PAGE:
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But, while there was much of the more glamorous aspect of militaria among the 770 lots offered by the Sussex specialists in November, there were also reminders that war is hell.

One, from the First World War was a sweetheart brooch. These collectable items, which appear to date back to the American Civil War as a concept, can take the form of sabres, rifles, anchors and so on, often made by the sender as a love token while serving in the Armed Forces.

This one, however, was a finely detailed silver brooch in the form of an early tank and marked for the Goldsmiths & Silversmiths Company, London 1917. Bidders appreciated its rarity and it sold at £170.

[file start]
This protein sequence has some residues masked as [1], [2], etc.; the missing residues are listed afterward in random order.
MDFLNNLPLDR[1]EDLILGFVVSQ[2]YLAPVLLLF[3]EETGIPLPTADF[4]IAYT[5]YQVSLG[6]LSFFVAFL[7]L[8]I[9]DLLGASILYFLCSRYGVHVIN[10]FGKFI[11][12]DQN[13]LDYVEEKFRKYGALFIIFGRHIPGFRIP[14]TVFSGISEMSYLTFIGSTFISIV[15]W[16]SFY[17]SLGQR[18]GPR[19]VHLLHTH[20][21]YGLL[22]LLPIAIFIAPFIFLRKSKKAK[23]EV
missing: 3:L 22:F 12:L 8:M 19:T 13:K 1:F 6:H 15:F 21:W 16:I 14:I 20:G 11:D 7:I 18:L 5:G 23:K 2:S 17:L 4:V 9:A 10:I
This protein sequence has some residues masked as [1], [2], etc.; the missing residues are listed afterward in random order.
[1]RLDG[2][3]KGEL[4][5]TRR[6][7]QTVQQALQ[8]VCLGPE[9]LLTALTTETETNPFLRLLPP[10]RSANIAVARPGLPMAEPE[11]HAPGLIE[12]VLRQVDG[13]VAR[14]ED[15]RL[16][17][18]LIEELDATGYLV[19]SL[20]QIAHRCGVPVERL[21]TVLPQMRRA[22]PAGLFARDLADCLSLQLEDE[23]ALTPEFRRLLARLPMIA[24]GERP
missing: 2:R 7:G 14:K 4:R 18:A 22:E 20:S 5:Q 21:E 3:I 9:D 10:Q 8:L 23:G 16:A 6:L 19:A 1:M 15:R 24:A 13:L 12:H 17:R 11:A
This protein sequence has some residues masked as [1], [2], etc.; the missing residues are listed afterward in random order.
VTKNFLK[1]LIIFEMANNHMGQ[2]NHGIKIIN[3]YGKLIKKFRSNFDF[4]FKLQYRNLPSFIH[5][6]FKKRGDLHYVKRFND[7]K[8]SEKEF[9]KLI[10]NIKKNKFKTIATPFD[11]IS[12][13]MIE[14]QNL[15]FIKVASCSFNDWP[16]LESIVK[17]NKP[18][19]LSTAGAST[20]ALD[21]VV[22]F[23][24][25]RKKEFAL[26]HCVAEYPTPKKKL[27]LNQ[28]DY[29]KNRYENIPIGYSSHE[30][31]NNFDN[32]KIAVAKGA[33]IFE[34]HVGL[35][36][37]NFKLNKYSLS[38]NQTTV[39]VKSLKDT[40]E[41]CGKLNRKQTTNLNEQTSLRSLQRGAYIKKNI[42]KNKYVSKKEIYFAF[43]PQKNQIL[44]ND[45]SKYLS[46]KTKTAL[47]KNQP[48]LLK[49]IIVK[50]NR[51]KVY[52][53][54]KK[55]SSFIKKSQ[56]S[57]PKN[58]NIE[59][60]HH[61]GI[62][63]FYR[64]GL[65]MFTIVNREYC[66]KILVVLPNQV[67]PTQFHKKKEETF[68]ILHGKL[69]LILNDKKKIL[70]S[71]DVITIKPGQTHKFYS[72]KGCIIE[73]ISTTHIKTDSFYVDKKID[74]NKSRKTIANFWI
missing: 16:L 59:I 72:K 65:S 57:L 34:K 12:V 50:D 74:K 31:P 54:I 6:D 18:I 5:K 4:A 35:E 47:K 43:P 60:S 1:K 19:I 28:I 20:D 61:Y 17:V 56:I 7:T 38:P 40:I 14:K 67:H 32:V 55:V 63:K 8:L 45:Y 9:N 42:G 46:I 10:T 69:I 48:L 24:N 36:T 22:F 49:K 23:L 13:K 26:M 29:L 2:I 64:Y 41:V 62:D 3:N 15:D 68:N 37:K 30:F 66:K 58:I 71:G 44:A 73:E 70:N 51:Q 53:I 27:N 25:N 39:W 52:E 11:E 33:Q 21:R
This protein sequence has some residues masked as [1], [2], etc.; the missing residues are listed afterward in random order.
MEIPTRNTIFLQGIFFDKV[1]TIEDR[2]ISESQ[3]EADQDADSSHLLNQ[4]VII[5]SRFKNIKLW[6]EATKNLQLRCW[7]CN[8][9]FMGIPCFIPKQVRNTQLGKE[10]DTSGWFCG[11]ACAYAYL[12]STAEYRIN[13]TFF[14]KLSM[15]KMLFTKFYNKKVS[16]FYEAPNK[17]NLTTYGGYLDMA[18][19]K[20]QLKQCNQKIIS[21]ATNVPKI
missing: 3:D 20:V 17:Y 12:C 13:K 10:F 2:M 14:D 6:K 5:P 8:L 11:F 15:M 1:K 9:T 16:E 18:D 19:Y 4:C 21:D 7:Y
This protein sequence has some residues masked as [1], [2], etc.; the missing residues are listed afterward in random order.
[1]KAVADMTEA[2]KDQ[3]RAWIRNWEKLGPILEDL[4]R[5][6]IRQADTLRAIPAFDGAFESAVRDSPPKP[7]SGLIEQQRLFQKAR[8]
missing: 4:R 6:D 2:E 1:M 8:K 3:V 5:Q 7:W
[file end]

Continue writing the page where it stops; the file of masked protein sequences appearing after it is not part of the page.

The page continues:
From the Second World War came a German parachutist's helmet. Auctioneer Roy Butler made the point that Wallis & Wallis do not usually give much publicity to Third Reich material. Nor, indeed, does the ATG.

However, the paras were fighting men, not death camp guards, and this helmet was a rarity.

With both national and Luftwaffe decals, and retaining its original lining and straps, it had had some wear but was in overall good condition. It created considerable interest and finally sold at £2100.

The day's best seller came from the more familiar world of early firearms - a c.1800 .65 calibre Elliotts cavalry carbine. Well restored, the fullstocked carbine, complete with regulation brass and steel furniture had a 2ft 4in (71cm) barrel with Tower proof marks and stamped with the Irish census mark.

"Flintlock pistols and longarms have never been more sought after," said Mr Butler after this scarce carbine sold at £3100.